"Get a grip" 


As we went to press with this week's issue, the state commander of the Sons of Confederate Veterans was headed for criminal court, charged with wielding a vigorous handshake that crossed the line into battery. According to an article in the Orlando Sentinel, Douglas D. Dawson is accused of assaulting his second-in-command, Robert E. May, with a "death grip" that resembled an ordinary handshake, but sent May to the hospital with injuries that may have ranged from a bruised hand and twisted ankle to a cracked vertebra in the victim's back. The altercation, which took place inside the Palatka Holiday Inn, is thought to have stemmed from May's accusations that Dawson and his followers are attempting to help "hate groups" hijack the historically minded organization.

Robin Strickler, division chief of the State Attorney's Office in Palatka, told the Sentinel that the handshake case, though odd, is not without precedent. "If you saw all the different ways battery could be committed, you wouldn't wonder at this," Strickler said.

State of New York v. Davis (filed April 4, 1975, in 11th District Circuit Court, New Rochelle, N.Y.) – The defendant, one Josh "Nomad" Davis, was a charter member of the New Rochelle Star Trek Club. At the time of his arrest, he was locked in a power struggle with club treasurer Ian "Koloth" Hodges. The heart of their rivalry was a lingering dispute over Trek's pilot episode, "The Cage," which Davis said was superior in its initial, unaired form but Hodges considered better served by its subsequent conversion into the two-part episode "The Menagerie."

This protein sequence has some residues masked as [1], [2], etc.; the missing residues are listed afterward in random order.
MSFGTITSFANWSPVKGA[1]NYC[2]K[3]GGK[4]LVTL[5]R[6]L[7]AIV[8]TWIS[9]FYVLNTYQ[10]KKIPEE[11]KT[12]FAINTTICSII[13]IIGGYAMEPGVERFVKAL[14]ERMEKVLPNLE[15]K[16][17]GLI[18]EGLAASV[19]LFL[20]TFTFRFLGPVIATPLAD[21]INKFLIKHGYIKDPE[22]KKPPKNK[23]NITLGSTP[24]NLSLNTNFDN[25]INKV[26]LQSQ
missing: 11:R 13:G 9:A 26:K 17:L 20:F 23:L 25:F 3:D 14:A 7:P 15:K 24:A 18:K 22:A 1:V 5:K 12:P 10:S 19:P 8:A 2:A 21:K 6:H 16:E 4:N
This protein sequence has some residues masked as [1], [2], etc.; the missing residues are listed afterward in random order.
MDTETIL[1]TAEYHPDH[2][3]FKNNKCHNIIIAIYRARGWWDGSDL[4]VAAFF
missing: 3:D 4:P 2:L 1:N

Their festering hostility came to a head in the grand ballroom of the New Rochelle Marriott hotel, during a Trek convention attended by several area fan collectives. Tensions exploded shortly around lunchtime, after witnesses had seen Hodges consume numerous bottles of mass-marketed "Saurian brandy" he failed to realize was nonalcoholic. From across the room, the carbonation-emboldened Hodges challenged Davis to join him in the death duel portrayed in the classic episode "Amok Time," appending the information that the victor would enjoy full and exclusive rights to engage in mating rituals with Davis' betrothed, T'Pring (actually Laura Rennie, a 24-year-old paralegal who had come along to sew some last-minute modifications on her boyfriend's Mugato costume in time for an afternoon contest).

After some exploratory circling of each other and emitting of the Klingon war whoop, Davis brought the confrontation to a swift end by performing the Vulcan death grip on the surprised Hodges, who had been under the impression that the move was prohibited under bylaws their group had adapted from the Articles of the Federation.

"He just stopped, looked heavenwards and sank to his knees in shock and pain," said eyewitness Todd "Sarek" Darden. "He looked exactly like Vic Tayback in 'A Piece of the Action.' The poor guy didn't have a chance."

When the case came to trial, Davis was cleared of all charges by a jury of Lost in Space fans who ruled that the whole thing was silly and beneath their attention.